Magazine article The Spectator

The Beautiful and the Damned

Magazine article The Spectator

The Beautiful and the Damned

Article excerpt

Gabriele Annan

GETTING PERSONAL: A BIOGRAPHER'S MEMOIR by Brian Masters Constable, 16.99, pp. 288, ISBN 1841195502

When one of his serial live-in lovers left him, Brian Masters 'stumbled with the ghastly impact of it, ricocheted against the wall, collapsed in a heap on the stair, and sobbed', but decided 'it would be otiose to indulge the anguish of those ensuing months, and would risk embarrassing the reader'. Well, this reader is already cringing with embarrassment; and there are another 109 pages to go before the author describes the grisly side-effects of having his cancerous bladder removed. But for anyone who can stay a hurdle race of embarrassments - sexual, social, and emotional - Getting Personal might be gripping. There is lots of gossip, and gossip can be addictive. Besides, Masters writes so well - clear, neat sentences, the right adjectives and not too many cliches either - and the psychological striptease is performed with insight and aplomb.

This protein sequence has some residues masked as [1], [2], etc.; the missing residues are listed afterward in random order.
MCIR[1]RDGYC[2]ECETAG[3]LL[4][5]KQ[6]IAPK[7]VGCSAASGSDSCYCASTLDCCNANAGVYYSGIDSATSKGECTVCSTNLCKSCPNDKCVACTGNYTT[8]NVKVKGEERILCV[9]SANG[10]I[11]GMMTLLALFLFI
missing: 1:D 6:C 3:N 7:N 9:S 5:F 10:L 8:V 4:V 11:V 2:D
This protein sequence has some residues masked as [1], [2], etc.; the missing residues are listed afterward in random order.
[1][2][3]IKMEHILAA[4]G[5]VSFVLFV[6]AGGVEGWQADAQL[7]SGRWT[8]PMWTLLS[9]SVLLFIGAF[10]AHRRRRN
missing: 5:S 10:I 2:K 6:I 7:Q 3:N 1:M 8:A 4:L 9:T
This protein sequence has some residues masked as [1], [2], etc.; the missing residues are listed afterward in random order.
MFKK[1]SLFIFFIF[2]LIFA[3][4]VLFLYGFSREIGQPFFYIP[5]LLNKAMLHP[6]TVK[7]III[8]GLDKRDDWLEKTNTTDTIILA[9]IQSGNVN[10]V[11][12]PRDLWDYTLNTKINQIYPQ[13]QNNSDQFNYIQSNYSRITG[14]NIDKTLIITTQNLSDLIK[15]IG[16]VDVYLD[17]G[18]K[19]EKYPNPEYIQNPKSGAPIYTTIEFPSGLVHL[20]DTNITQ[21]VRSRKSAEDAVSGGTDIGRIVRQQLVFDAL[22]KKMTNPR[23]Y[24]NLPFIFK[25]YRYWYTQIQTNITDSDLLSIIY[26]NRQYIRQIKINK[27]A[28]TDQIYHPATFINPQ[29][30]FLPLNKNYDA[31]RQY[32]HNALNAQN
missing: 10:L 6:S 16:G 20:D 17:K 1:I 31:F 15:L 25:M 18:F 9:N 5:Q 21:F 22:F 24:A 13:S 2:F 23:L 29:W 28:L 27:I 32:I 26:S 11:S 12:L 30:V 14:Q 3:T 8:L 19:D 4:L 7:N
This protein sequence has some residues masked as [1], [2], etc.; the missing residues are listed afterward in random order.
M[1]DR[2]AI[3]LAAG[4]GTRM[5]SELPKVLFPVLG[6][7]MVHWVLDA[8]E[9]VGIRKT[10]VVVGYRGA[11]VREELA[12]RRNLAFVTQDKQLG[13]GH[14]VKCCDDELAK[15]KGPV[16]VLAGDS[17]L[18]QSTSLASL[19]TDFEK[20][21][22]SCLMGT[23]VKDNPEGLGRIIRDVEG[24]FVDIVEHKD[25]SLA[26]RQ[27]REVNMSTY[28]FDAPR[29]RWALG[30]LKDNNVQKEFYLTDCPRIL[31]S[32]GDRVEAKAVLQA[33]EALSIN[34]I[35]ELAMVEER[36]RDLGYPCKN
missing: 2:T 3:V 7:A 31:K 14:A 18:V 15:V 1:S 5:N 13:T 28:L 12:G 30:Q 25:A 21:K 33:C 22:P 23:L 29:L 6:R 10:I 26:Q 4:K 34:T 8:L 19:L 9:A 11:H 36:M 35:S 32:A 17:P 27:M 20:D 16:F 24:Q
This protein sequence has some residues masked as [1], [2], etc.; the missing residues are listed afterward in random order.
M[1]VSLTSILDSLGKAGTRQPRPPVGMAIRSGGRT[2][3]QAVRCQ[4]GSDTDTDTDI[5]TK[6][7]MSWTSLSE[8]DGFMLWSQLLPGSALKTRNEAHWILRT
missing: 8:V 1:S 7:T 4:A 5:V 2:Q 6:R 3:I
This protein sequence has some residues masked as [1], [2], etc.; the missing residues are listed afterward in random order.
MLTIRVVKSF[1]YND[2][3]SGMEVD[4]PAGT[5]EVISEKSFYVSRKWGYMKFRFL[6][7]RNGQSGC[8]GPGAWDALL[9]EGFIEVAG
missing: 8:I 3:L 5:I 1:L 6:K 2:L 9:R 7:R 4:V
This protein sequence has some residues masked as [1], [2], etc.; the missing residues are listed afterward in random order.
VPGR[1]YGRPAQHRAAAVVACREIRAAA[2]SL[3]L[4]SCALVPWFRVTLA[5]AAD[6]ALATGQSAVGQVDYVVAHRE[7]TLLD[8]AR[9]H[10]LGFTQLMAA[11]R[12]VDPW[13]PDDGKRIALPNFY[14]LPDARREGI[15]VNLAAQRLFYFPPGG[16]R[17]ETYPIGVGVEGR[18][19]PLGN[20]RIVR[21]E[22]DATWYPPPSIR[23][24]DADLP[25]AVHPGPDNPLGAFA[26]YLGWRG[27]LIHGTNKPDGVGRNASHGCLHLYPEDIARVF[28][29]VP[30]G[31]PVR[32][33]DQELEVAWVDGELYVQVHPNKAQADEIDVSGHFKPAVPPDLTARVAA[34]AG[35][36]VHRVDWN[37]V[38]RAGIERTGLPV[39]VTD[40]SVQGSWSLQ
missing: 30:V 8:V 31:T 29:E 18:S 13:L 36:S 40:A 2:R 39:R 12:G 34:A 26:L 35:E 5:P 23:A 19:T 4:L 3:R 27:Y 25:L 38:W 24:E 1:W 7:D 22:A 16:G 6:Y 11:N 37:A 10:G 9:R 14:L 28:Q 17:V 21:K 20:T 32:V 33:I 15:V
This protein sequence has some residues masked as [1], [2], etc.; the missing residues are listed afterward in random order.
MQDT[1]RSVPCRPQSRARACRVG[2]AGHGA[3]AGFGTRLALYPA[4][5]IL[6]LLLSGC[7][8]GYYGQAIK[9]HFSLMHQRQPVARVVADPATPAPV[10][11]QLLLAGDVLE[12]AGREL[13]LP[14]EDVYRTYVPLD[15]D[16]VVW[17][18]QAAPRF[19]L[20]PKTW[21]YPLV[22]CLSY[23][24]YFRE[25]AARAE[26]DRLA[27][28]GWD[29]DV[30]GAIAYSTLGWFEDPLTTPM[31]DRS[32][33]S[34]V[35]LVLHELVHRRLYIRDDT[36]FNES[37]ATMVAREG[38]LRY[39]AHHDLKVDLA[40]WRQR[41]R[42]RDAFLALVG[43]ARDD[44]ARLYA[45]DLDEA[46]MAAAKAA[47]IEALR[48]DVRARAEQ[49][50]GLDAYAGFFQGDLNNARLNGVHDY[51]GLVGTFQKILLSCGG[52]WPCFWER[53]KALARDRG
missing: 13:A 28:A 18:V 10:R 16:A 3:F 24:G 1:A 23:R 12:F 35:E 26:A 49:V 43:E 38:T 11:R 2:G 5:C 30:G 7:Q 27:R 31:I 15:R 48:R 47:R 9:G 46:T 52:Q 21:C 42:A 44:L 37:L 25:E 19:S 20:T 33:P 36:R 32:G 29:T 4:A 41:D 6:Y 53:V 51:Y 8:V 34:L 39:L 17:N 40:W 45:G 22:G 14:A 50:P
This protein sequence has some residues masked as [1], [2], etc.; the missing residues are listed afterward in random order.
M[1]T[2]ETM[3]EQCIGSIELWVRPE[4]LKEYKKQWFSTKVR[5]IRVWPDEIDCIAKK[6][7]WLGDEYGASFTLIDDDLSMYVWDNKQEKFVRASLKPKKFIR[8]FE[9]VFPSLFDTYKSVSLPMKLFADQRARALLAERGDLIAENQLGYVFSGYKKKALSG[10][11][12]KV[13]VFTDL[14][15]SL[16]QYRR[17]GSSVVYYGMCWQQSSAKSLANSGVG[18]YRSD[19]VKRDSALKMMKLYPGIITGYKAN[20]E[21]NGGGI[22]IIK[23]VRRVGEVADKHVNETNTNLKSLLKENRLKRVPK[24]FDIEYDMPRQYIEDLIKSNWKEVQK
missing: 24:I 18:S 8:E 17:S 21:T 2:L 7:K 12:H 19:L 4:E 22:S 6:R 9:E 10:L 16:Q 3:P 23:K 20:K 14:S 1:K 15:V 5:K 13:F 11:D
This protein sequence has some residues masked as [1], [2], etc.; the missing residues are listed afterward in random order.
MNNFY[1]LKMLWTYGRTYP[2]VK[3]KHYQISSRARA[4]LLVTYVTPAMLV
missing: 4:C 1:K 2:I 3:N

The list of his 25 previous works -- mainly biographies - kicks off with Moliere, Sartre, Saint-Exupery, Rabelais, and Camus before getting to the first aristocrat (Londonderry), who became 'my closest and most loyal friend'. The penultimate title, She Must Have Known: The Trial of Rosemary West, is a defence of its subject, the jailed widow and accomplice of the serial killer Frederick West. In between are dukes, duchesses, hostesses, more serial killers, Dreams About the Queen, and The Passion of John Aspinall, another gallant defence.

The French literary biographies at the start are the result of a first-class degree from Cardiff University. Masters grew up in a prefab in a south London workingclass suburb. His father was an illegitimate no-hoper. His mother was a hunchback with a weak chest, too shy to project the goodness of her heart. Masters was 16 when his parents moved to Wales: the better climate there might prolong her life. (It didn't, much.) The boy was left behind in digs to take his A-levels at Wilson's Grammar School, where his exceptional intelligence had been recognised. Three important events followed, and one didn't: this last was to have been an affair with his pretty cousin Carole, but Masters failed to get into bed with her. …

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